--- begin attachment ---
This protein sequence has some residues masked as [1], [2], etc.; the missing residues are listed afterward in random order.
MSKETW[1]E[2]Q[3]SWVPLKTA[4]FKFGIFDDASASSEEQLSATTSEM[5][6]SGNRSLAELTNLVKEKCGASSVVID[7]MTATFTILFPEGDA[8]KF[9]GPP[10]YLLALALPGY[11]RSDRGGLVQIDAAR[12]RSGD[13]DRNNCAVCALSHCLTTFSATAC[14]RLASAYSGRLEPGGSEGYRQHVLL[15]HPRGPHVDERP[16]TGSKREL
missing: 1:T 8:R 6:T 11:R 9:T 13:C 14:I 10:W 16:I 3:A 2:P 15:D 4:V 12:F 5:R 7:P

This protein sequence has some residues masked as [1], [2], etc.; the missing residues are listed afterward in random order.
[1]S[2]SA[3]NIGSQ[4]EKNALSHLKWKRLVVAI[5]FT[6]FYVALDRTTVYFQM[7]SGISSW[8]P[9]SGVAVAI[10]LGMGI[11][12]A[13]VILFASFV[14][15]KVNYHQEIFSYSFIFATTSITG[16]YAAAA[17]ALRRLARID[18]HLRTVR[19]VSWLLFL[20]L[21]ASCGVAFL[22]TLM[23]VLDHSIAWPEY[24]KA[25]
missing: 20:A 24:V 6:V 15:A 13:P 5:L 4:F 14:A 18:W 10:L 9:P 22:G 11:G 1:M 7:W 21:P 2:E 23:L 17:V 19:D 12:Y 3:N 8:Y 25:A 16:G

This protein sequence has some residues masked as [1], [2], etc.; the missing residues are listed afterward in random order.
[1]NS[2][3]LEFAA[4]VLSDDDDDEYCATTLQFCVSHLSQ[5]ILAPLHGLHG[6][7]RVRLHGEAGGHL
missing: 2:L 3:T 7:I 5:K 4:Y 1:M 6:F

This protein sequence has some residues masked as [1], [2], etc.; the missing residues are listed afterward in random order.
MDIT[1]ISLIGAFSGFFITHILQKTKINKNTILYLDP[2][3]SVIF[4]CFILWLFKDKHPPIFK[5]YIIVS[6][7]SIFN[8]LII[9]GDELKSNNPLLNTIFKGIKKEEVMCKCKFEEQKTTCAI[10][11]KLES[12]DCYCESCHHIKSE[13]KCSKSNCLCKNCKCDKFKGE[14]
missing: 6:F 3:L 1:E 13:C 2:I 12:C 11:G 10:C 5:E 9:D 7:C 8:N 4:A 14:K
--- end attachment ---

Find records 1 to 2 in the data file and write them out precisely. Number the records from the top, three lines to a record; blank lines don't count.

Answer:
This protein sequence has some residues masked as [1], [2], etc.; the missing residues are listed afterward in random order.
MSKETW[1]E[2]Q[3]SWVPLKTA[4]FKFGIFDDASASSEEQLSATTSEM[5][6]SGNRSLAELTNLVKEKCGASSVVID[7]MTATFTILFPEGDA[8]KF[9]GPP[10]YLLALALPGY[11]RSDRGGLVQIDAAR[12]RSGD[13]DRNNCAVCALSHCLTTFSATAC[14]RLASAYSGRLEPGGSEGYRQHVLL[15]HPRGPHVDERP[16]TGSKREL
missing: 1:T 8:R 6:T 11:R 9:T 13:C 14:I 10:W 16:I 3:A 2:P 15:D 4:V 12:F 5:R 7:P

This protein sequence has some residues masked as [1], [2], etc.; the missing residues are listed afterward in random order.
[1]S[2]SA[3]NIGSQ[4]EKNALSHLKWKRLVVAI[5]FT[6]FYVALDRTTVYFQM[7]SGISSW[8]P[9]SGVAVAI[10]LGMGI[11][12]A[13]VILFASFV[14][15]KVNYHQEIFSYSFIFATTSITG[16]YAAAA[17]ALRRLARID[18]HLRTVR[19]VSWLLFL[20]L[21]ASCGVAFL[22]TLM[23]VLDHSIAWPEY[24]KA[25]
missing: 20:A 24:V 6:V 15:A 13:P 5:L 4:F 14:A 18:W 10:L 9:P 22:G 11:G 1:M 7:W 21:P 2:E 23:L 17:V 19:D 12:Y 3:N 8:Y 25:A 16:G